The first 'bushrangers' or frontier outlaws were escaped or time-expired convicts, who took to the wilderness - 'the bush' - in New South Wales and on the island of Tasmania. Initially, the only Crown forces available were redcoats from the small, scattered garrisons, but by 1825 the problem of outlawry led to the formation of the first Mounted Police from these soldiers.
The gold strikes of the 1860s attracted a new group of men who preferred to get rich by the gun rather than the shovel. The roads, and later railways, that linked the mines with the cities offered many tempting targets and were preyed upon by the bushrangers.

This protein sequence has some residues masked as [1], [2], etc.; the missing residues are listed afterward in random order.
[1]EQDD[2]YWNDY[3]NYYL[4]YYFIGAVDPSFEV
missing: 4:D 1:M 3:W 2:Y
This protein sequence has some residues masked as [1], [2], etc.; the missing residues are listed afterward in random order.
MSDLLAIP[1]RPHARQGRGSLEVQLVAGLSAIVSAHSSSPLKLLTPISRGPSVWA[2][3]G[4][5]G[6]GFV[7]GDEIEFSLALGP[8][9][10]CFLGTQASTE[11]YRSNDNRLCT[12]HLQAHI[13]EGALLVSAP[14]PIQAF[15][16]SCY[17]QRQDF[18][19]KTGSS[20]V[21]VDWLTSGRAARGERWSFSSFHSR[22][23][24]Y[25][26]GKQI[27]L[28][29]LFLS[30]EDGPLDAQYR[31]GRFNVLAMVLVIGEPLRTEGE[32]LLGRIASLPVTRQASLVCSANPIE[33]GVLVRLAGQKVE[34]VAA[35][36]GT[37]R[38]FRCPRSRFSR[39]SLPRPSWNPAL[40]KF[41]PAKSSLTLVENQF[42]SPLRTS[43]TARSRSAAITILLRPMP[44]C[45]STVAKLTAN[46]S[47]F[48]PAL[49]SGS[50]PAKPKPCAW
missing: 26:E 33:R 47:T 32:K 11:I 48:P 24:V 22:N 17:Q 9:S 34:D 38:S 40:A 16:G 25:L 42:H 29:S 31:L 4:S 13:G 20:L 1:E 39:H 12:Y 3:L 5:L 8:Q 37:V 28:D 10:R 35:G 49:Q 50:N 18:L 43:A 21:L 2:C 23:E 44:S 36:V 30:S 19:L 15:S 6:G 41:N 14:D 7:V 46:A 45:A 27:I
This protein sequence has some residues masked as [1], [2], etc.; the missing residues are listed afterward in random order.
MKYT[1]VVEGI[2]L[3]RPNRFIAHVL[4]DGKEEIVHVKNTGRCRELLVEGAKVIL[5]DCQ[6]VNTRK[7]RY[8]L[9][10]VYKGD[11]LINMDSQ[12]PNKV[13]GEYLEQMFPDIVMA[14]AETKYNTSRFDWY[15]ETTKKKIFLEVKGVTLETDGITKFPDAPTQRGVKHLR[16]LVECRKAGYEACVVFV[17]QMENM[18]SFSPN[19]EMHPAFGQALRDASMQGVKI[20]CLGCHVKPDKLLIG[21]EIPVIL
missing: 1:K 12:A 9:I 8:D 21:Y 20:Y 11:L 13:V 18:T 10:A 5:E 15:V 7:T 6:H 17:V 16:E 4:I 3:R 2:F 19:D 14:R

This 1860s generation boasted many famous outlaws who passed into legend for their boldness. The last outbreak came in Victoria in 1880, when the notorious Kelly Gang staged several hold-ups and deliberately ambushed the pursuing police. Their last stand at Glenrowan has become a legendary episode in Australian history. Fully illustrated with some rare period photographs, this is the fascinating story of Australia's most infamous outlaws and the men tasked with tracking them down.